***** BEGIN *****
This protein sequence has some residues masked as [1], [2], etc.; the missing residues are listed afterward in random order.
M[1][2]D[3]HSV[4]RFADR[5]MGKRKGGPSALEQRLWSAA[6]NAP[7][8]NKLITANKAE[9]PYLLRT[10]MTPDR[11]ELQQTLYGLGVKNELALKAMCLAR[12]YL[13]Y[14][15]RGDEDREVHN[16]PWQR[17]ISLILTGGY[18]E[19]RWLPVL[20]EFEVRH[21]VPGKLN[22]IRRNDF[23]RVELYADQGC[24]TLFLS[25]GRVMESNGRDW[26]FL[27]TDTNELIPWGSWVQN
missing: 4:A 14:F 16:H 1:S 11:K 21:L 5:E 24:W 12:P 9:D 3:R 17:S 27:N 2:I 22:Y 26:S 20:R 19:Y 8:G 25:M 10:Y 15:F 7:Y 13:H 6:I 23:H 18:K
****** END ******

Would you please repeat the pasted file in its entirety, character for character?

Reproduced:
This protein sequence has some residues masked as [1], [2], etc.; the missing residues are listed afterward in random order.
M[1][2]D[3]HSV[4]RFADR[5]MGKRKGGPSALEQRLWSAA[6]NAP[7][8]NKLITANKAE[9]PYLLRT[10]MTPDR[11]ELQQTLYGLGVKNELALKAMCLAR[12]YL[13]Y[14][15]RGDEDREVHN[16]PWQR[17]ISLILTGGY[18]E[19]RWLPVL[20]EFEVRH[21]VPGKLN[22]IRRNDF[23]RVELYADQGC[24]TLFLS[25]GRVMESNGRDW[26]FL[27]TDTNELIPWGSWVQN
missing: 4:A 14:F 16:H 1:S 11:K 21:L 5:E 24:W 12:P 9:D 3:R 17:S 27:N 2:I 22:Y 26:S 20:R 19:Y 8:G 25:M 10:Y 15:F 7:Y 13:H 6:I 23:H 18:K